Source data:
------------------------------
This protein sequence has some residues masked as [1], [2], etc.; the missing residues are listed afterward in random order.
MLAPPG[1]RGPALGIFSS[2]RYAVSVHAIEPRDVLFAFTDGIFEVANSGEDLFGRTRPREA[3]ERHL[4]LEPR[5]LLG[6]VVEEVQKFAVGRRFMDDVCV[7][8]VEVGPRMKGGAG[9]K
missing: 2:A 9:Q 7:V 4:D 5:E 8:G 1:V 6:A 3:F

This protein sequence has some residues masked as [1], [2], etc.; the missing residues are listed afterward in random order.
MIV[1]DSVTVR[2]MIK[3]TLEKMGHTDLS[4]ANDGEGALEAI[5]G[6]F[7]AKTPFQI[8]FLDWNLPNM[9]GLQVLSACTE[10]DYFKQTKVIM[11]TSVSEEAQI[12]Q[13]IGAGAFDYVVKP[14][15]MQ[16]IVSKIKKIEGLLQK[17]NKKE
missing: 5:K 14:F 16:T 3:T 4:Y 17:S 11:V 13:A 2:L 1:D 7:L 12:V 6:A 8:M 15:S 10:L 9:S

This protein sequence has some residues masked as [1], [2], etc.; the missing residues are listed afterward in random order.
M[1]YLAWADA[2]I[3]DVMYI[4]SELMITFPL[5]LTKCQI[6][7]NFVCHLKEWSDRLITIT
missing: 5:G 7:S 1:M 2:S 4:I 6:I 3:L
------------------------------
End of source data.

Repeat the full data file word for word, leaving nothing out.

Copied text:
This protein sequence has some residues masked as [1], [2], etc.; the missing residues are listed afterward in random order.
MLAPPG[1]RGPALGIFSS[2]RYAVSVHAIEPRDVLFAFTDGIFEVANSGEDLFGRTRPREA[3]ERHL[4]LEPR[5]LLG[6]VVEEVQKFAVGRRFMDDVCV[7][8]VEVGPRMKGGAG[9]K
missing: 2:A 9:Q 7:V 4:D 5:E 8:G 1:V 6:A 3:F

This protein sequence has some residues masked as [1], [2], etc.; the missing residues are listed afterward in random order.
MIV[1]DSVTVR[2]MIK[3]TLEKMGHTDLS[4]ANDGEGALEAI[5]G[6]F[7]AKTPFQI[8]FLDWNLPNM[9]GLQVLSACTE[10]DYFKQTKVIM[11]TSVSEEAQI[12]Q[13]IGAGAFDYVVKP[14][15]MQ[16]IVSKIKKIEGLLQK[17]NKKE
missing: 5:K 14:F 16:T 3:T 4:Y 17:S 11:V 13:A 2:L 1:D 7:L 12:V 6:A 8:M 15:S 10:L 9:S

This protein sequence has some residues masked as [1], [2], etc.; the missing residues are listed afterward in random order.
M[1]YLAWADA[2]I[3]DVMYI[4]SELMITFPL[5]LTKCQI[6][7]NFVCHLKEWSDRLITIT
missing: 5:G 7:S 1:M 2:S 4:I 6:I 3:L